Freehold Property

Buying a freehold property means that you own the building and the land outright, and your name will appear in the Land Registry as the freeholder and you own the ‘title absolute’. Owning a freehold property is the most more straightforward form of home ownership.

Key Features or owning a Freehold Property:

  • There is no annual ground rent to pay.
  • There are no monthly lease charges to pay.
  • You are the sole person responsible for maintaining the building and managing the land rests with you as the freeholder.
  • Freehold is the most common way of selling houses, as they are standalone properties and include the land with the purchase.
  • Some new-build homes are being sold as leasehold properties, so make sure you check before you buy. The government is considering a ban on this.

Leasehold Property

Leasehold properties are the more complex form of home ownership by comparison. Often apartments or where multiple homes which form one larger building, are sold as leasehold properties.

The freeholder or the landlord owns the land and the building. The homebuyer who purchases a leasehold property is buying a ‘lease’ from the freeholder for an agreed number of years. Commonly leases are sold between 90 to 120 years, however, they can be up to 999 years.

Some mortgage lenders are adverse on lending on a property with a short lease, so make sure you check with your bank or mortgage advisor on how long the lease needs to be.

Key Features or owning a Leasehold Property:

  • A leaseholder buys a lease to the property from the freeholder for an agreed number of years.
  • The contract between the leaseholder and the freeholder details the legal responsibilities and the rights of each party.
  • The freeholder is usually responsible for the upkeep and maintenance of the common areas of the building. This also includes the roof and exterior walls of the property.
  • The leaseholder will also need to pay ground rent and service charge, maintenance fees and a share of the insurance for the building. 
  • A leaseholder can not undertake any significant work on the property without the permission of the freeholder.
  • Leaseholders may have additional restrictions on how they use their property, such as subletting rooms and whether pets are allowed or not. 
  • The lease can become forfeit if a leaseholder does not fulfil their side of the contract.
  • Leaseholders can claim the ‘Right to Manage’, which means they can legally take over the management of the property from the freeholder.

What’s in the lease?

The leasehold document contains all the details of the lease, including:

  • The length of the lease
  • Service charges that will be due
  • The amount charged for the ground rent
  • The obligations of both the freeholder and leaseholder
  • Rent increases or changes that are permitted, and when these can happen

Length of the lease: Leases are initially sold with an average of 90 to 120 years. Shorter leases can be sold too, however, this is where a lease renewal has not taken place. 

Ground rent: This is an agreed amount the leaseholder must pay the freeholder. Ground rent is often charged annually, as this is a small amount in comparison to the service charge.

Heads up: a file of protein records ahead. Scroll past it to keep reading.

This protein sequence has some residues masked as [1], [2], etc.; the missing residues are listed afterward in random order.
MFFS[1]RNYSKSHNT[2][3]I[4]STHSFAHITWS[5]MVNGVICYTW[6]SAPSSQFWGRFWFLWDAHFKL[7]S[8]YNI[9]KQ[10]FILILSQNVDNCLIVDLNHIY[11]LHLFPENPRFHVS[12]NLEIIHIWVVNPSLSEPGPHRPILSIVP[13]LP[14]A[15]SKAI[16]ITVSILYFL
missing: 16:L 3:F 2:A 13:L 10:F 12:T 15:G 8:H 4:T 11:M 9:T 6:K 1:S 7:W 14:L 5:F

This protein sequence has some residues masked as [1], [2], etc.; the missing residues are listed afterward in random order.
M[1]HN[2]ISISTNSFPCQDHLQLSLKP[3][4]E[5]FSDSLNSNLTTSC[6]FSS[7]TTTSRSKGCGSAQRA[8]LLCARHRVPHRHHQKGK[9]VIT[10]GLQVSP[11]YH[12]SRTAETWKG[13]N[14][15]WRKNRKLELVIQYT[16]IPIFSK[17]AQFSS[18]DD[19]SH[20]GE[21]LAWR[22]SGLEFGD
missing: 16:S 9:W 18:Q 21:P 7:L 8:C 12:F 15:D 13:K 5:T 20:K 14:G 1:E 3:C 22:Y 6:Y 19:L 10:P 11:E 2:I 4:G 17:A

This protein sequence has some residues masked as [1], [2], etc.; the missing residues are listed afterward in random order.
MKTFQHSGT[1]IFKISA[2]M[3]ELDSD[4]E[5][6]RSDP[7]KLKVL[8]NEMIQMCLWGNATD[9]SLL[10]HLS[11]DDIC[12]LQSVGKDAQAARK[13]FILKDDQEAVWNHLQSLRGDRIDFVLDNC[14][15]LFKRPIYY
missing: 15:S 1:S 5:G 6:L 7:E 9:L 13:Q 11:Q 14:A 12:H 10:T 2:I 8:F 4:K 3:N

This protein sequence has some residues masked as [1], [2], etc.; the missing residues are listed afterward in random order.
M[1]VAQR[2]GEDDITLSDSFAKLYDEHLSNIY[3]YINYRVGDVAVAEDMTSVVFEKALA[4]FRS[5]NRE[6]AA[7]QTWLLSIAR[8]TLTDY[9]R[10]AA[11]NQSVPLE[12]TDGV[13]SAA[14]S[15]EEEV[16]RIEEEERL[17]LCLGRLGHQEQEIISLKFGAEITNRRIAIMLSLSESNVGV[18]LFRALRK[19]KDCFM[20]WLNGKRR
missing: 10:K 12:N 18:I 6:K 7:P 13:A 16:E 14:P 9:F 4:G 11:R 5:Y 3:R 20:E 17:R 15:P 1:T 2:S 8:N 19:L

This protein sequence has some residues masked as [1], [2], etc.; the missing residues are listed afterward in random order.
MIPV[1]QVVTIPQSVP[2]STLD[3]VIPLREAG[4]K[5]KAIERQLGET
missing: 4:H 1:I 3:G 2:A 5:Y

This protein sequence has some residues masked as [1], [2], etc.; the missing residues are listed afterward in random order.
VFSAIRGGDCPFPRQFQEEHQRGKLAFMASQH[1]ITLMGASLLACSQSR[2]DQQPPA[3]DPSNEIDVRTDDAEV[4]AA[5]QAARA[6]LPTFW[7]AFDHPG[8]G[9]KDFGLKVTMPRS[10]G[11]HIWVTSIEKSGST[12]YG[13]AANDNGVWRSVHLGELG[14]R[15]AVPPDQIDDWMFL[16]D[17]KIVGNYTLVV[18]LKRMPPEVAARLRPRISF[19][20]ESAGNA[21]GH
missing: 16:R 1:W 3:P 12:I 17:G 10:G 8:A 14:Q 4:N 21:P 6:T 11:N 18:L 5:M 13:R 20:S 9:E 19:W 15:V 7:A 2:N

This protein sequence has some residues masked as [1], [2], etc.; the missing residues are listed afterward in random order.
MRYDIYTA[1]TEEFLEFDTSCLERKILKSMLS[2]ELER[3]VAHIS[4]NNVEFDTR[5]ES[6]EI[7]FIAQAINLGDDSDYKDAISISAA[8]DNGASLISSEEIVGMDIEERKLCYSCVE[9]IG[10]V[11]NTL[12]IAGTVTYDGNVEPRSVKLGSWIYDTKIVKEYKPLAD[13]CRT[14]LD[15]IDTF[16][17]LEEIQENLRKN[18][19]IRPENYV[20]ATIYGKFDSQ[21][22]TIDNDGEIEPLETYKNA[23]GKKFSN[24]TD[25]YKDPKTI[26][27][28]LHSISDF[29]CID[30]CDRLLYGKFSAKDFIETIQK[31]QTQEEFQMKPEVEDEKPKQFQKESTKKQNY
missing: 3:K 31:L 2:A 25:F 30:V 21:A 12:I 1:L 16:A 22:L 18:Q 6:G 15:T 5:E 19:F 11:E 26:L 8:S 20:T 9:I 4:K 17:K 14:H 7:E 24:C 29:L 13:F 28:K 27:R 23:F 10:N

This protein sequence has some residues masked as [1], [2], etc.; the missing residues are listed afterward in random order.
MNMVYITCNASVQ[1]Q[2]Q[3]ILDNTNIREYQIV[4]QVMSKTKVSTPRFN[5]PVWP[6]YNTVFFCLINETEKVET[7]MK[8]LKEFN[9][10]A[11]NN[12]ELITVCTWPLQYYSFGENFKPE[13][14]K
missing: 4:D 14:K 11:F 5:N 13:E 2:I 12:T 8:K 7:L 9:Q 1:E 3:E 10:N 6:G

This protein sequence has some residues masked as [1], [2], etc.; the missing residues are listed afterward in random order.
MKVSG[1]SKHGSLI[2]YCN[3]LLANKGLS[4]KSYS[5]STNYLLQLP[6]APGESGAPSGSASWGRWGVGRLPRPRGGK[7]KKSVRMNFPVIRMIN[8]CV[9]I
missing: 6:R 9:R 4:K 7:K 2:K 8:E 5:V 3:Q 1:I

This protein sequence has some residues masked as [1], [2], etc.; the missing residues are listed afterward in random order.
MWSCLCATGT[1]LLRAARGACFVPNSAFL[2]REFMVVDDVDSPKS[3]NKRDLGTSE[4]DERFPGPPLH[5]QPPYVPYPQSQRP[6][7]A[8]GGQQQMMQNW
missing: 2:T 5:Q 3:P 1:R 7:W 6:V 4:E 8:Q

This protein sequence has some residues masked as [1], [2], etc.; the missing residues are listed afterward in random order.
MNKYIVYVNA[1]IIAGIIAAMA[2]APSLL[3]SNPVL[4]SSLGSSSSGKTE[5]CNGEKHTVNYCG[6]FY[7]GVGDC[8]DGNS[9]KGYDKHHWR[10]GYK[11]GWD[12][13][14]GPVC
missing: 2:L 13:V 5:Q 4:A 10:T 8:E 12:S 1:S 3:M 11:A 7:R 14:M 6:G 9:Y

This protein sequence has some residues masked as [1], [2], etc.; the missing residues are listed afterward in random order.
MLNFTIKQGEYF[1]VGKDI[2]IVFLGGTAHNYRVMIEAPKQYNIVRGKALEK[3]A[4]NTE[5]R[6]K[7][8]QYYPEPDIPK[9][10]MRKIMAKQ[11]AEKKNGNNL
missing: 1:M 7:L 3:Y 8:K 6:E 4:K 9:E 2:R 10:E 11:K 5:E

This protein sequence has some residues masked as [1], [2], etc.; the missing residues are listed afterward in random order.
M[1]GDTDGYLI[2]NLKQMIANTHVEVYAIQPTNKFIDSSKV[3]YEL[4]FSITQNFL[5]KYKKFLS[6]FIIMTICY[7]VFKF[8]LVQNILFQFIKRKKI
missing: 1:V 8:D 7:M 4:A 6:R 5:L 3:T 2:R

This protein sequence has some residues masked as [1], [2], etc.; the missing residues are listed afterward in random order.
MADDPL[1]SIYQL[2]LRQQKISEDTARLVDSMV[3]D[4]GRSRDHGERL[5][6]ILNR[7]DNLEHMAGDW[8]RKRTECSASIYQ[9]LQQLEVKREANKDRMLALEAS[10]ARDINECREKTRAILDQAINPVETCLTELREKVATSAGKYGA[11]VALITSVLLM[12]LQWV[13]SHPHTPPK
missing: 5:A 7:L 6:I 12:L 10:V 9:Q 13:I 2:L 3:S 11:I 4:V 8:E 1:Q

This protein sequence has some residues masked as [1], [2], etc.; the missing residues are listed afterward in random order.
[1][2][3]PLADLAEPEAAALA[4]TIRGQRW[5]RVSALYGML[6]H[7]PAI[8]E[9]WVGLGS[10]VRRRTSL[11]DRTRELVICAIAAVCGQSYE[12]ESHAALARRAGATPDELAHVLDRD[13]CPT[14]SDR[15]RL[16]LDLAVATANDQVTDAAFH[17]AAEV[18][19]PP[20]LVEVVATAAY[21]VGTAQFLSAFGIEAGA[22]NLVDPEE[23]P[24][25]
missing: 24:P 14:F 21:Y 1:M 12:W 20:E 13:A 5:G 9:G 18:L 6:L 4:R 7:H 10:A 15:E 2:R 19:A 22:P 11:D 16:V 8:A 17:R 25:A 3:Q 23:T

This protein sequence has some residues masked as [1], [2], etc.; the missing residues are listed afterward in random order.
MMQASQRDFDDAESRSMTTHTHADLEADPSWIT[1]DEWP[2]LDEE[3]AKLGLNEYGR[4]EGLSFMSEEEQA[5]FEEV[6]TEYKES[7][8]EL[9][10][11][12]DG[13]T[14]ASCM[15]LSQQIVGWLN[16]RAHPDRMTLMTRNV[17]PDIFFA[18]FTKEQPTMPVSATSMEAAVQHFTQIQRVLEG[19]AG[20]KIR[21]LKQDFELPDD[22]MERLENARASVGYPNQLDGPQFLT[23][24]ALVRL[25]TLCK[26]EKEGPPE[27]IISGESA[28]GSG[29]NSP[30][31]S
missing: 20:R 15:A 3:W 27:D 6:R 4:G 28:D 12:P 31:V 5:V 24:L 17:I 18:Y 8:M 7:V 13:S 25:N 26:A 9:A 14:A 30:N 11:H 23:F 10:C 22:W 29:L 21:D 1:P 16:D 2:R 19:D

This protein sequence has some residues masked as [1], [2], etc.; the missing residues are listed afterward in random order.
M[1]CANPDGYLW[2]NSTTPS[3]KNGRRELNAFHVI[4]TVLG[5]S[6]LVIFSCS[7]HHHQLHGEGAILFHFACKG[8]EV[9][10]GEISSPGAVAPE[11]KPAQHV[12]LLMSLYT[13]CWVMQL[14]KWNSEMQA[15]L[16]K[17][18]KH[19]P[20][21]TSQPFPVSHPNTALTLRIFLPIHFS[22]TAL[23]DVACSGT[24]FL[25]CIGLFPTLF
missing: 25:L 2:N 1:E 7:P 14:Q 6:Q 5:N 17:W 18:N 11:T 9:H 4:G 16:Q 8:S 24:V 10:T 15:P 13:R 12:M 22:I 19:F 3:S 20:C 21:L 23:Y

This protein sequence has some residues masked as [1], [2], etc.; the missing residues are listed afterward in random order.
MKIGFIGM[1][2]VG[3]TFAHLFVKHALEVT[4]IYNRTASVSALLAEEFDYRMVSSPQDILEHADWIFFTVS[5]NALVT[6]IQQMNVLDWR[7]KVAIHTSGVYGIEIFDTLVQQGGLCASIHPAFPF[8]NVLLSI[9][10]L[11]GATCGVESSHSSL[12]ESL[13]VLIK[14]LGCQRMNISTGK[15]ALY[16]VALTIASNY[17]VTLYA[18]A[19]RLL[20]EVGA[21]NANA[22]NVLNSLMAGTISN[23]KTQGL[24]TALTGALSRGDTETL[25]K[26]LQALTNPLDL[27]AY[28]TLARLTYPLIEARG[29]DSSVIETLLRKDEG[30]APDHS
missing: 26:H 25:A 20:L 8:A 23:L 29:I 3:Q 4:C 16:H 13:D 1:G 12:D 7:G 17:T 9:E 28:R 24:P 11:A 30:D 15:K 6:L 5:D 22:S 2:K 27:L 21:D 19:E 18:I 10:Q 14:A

Obligations: These are the responsibilities of both the freeholder and the leaseholder with regards to the property, and the building/common areas.

Rent increases: Details of any increases in the ground rent the leaseholder can expect, showing how much and how often those increases will happen.

What's a Service Charge?

Service charge is paid to the freeholder or company responsible for managing the property. This is often taken as a monthly or quarterly amount and covers all the activities that are needed to maintain the building. This includes insurance, maintenance, repairs, gas and electricity for all common areas of the building. 

Properties with features such as leisure facilities, concierge services or resident lounges will usually incur higher service charges.

What's a Ground Rent?

Ground rent is a low fee paid to the freeholder as a token ‘rent’ for the ground a property sits on. For older properties, this could amount to around £50-100 paid annually, but for some new-build properties it may be higher, and there may be a clause in the leasehold agreement that states how much the ground rent can increase over time.

It is always worth checking the terms of a leasehold contract to make sure ground rent charges are reasonable in the long term.

Extending leases on leasehold properties

It is possible to extend the length of the lease on a leasehold property – indeed, it is a legal right of the leaseholder to do so. However, the costs can be high, and grow higher as the lease length becomes shorter.

Tips for buying a leasehold property

  • Be very clear about the length of lease on the property you want to buy.
  • If the lease is less than 80 years, look into the cost of extending it.
  • Check communal areas are in good condition, and communal electricity bills have been paid.
  • Make sure you know exactly how much the service charge and ground rent will cost.
  • Check anything in the lease about increases to ground rent or service charges.
  • Check the lease to see whether you are allowed to rent out your property.
  • Ask for contact details of all relevant parties, including managing agents or the freeholder.


If you are looking to purchase a property, speak with one of our property experts today by calling 0116 275 8888